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Could my husband have aspergers?

(56 Posts)
JuneRose Mon 22-Jun-20 12:00:47

Has anyone else had the suspicion that their husband may have undiagnosed aspergers? I read an article recently about aspergers and it rang so very true. So many of the problems we have come up against in our relationship fell into place. Thing is I don't know how to bring this up with him or even if I need to. He is totally unwilling/unable to discuss things on an emotional level. He will not attend counselling. To be honest I'm tired of trying to talk to him and getting a total blank in response. But the possibility that this may be a reason for our difficulties in communication has actually helped me feel better about things and more compassionate towards him. I just wondered if anyone else has been in a similar situation and if so how they coped with it.

OceanMama Mon 22-Jun-20 12:31:06

My husband is aspergic. It's not always easy and I think the aspergers in his family is one reason they are estranged - communication problems!

Some things to keep in mind is that aspergers people sometimes marry other aspergers people. It can present very differently in women. It is genetic. If someone is aspergic, it came from somewhere. It's also possible that you may have an aspergers child.

It's hard to give blanket advice because aspergers varies so much among individuals. If you have met one person with aspergers, you have met one person with aspergers.

How do I cope? It's not always easy. But we all have our short comings and aspergers partners bring strengths to a relationship as well.

I suggest doing some reading on the topic from autism positive sources.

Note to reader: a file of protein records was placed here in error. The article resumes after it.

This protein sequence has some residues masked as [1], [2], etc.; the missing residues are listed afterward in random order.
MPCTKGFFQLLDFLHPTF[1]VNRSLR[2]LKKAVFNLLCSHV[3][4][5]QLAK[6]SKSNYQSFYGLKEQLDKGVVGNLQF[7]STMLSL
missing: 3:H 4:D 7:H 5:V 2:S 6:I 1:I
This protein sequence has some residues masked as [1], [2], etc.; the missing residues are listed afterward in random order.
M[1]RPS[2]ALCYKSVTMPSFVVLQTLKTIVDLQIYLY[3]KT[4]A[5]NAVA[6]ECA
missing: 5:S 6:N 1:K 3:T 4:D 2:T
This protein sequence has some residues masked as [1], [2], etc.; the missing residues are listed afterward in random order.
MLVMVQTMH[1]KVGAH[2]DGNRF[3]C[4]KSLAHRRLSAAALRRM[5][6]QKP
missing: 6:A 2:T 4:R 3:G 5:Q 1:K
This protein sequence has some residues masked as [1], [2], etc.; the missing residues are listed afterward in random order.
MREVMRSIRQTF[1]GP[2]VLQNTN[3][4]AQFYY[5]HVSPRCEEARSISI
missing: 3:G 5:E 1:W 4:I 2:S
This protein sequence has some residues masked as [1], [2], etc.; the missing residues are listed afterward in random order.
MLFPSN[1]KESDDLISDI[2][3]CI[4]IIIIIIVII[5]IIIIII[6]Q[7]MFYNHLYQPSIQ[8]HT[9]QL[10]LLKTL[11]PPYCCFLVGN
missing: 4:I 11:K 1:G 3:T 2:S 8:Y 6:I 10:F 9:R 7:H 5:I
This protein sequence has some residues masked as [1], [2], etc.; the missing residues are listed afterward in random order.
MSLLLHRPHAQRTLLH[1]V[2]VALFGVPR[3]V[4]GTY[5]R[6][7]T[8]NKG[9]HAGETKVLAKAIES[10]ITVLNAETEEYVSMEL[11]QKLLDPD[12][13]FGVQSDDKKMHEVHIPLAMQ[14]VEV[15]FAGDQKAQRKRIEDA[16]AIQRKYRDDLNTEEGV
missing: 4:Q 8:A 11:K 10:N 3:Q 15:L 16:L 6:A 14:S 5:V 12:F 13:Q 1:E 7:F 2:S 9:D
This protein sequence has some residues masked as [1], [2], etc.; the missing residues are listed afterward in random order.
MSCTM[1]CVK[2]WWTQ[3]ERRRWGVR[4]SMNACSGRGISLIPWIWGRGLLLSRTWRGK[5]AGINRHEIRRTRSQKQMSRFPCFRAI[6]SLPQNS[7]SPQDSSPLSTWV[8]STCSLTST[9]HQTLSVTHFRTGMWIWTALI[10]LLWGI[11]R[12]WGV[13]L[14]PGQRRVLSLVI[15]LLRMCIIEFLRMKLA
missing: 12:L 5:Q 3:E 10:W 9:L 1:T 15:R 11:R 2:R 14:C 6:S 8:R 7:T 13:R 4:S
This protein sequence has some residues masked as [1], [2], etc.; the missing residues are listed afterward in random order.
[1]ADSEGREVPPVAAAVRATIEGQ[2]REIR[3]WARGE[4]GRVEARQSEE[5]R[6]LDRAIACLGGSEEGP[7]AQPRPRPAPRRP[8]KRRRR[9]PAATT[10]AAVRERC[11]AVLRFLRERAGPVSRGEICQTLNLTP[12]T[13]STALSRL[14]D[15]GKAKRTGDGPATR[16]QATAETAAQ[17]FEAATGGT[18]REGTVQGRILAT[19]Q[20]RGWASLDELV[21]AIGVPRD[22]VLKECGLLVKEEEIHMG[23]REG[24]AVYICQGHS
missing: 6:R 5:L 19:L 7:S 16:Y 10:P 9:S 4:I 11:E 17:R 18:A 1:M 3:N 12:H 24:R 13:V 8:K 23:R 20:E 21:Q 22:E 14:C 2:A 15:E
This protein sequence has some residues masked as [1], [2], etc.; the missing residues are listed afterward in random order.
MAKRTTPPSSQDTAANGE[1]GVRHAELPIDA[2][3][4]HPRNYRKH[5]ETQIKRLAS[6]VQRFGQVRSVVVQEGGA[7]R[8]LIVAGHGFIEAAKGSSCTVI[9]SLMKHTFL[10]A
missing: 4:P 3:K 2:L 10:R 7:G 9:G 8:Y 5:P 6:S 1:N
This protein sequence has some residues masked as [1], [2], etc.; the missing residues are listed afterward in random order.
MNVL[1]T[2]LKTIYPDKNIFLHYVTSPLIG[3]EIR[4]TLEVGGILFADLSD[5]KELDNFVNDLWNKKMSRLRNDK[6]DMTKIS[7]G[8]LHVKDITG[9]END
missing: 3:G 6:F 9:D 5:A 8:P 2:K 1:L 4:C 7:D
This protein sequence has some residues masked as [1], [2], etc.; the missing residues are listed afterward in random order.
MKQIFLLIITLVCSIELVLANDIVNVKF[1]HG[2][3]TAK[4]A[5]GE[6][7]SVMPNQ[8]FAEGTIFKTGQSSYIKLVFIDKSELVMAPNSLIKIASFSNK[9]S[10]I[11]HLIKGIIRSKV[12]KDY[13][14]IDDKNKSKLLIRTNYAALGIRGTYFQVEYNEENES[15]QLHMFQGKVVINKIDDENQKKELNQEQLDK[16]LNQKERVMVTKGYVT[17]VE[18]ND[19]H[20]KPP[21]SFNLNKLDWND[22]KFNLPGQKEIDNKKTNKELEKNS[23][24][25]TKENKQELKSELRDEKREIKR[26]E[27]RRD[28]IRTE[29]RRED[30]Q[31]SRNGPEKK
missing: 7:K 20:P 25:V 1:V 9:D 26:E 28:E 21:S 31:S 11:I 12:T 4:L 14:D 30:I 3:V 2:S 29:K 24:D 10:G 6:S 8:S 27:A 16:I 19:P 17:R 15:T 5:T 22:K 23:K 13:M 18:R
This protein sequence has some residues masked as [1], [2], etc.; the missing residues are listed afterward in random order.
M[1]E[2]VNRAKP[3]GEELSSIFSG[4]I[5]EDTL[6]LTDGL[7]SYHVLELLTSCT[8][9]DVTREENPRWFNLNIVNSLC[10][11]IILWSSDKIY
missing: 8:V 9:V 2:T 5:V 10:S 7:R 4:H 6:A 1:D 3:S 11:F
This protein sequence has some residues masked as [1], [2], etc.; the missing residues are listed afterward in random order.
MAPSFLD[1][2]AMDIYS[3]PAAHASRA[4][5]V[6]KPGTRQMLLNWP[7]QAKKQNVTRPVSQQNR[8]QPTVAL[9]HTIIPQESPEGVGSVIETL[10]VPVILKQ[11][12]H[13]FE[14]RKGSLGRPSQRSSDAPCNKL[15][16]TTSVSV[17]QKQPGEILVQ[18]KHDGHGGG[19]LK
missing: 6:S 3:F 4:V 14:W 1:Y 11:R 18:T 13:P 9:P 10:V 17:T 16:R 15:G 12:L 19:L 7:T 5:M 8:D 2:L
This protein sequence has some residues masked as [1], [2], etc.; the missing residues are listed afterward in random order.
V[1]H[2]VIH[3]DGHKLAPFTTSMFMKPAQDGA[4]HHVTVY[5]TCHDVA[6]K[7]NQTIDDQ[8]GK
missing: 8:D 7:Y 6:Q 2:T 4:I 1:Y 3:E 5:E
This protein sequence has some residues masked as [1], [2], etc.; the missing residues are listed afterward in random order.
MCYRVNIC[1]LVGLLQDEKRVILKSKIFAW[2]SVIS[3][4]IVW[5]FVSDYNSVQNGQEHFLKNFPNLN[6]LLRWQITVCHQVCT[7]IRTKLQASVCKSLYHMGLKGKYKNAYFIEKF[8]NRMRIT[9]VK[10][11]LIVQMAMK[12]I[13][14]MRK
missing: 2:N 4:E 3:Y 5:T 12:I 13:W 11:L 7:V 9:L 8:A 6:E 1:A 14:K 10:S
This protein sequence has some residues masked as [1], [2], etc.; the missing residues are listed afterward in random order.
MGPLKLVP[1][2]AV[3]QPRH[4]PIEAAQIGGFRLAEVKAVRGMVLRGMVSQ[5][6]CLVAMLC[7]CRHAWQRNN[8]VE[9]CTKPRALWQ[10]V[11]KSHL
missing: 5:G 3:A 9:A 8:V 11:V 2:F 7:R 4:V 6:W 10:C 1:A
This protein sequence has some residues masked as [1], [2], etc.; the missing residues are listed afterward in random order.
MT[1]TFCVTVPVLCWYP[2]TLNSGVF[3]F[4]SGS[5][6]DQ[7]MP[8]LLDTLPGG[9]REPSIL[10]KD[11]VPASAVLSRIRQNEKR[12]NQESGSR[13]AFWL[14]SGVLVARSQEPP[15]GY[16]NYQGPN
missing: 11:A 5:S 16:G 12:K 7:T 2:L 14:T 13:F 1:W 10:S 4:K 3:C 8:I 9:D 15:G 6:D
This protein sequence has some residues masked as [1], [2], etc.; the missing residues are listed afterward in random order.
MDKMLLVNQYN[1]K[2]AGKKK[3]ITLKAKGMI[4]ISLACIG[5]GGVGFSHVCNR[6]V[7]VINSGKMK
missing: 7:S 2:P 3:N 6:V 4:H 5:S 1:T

OceanMama Mon 22-Jun-20 12:36:41

BTW, when I say it's not always easy I don't mean to be negative about it. I sometimes find the communication can make things a bit lonely and the anxiety that can come with it has been very challenging at times (for him too, obviously). But he's a very loyal and caring person who makes my life better and I wouldn't be without him.

travelsafar Mon 22-Jun-20 12:42:54

I have often wondered if my husband has this. He too can not talk about anthing relating to emotions. Has no friends. Gets the wrong end of the stick and thinks it is critisium then storms off. He always says sorry aftewards but nothing every gets discussed and resolved. He shows off when we have company as cant deal with social situations. It makes life very hard. Does everything according to a routine and can be controlling in a way Sometimes i just want to walk away sad

BlueBelle Mon 22-Jun-20 13:05:42

I think we re all on the spectrum A diagnosis would not really help him because if he could behave differently I m sure he would have done
I can’t see any value in telling him of your concerns instead use the knowledge you have (hopefully) gained by reading up, by pinpointing things in your brain and change the way YOU behave to his quirks He won’t have the ability to change he is what he is, you can’t cure Asperger but you can learn to understand it and stop banging your head against a brick wall trying to change him
Having a name for his lack of being how you are expecting him to be isn’t going to alter it, it may make it worse as he may feel attacked for something that seems quite normal for him

Read up as much as you can and hopefully you love him enough to alter how you react to him
Good luck

JuneRose Mon 22-Jun-20 22:20:11

Thanks so much for your insights. I could write a book on the problems we've had but I do love him and I agree with Bluebelle in that I don't think I have anything to gain by 'accusing' him of something he can't help. I think I will be able to come to terms with things more now I have an inkling of why things are as they are. Travelsafar I bet we could compare notes for hours! We don't have children as it's a second marriage so that's something I don't have to worry about. He doesn't like holidays, likes everything done in a certain way, can't stand certain noises, has a strong interest which he spends hours on, doesn't get irony/dry humour, doesn't always pick up the mood of a conversation, will interupt me mid sentence to say something like 'wow listen to that motorbike' will not talk emotions, has very low empathy... I could go on. But of course he's also funny, can be very kind, very practical, does his bit round the house. I will keep reading about the subject and arm myself with knowledge.

JuneRose Mon 22-Jun-20 22:23:47

Thanks OceanMama for your knowledgeable answer as well which is much appreciated.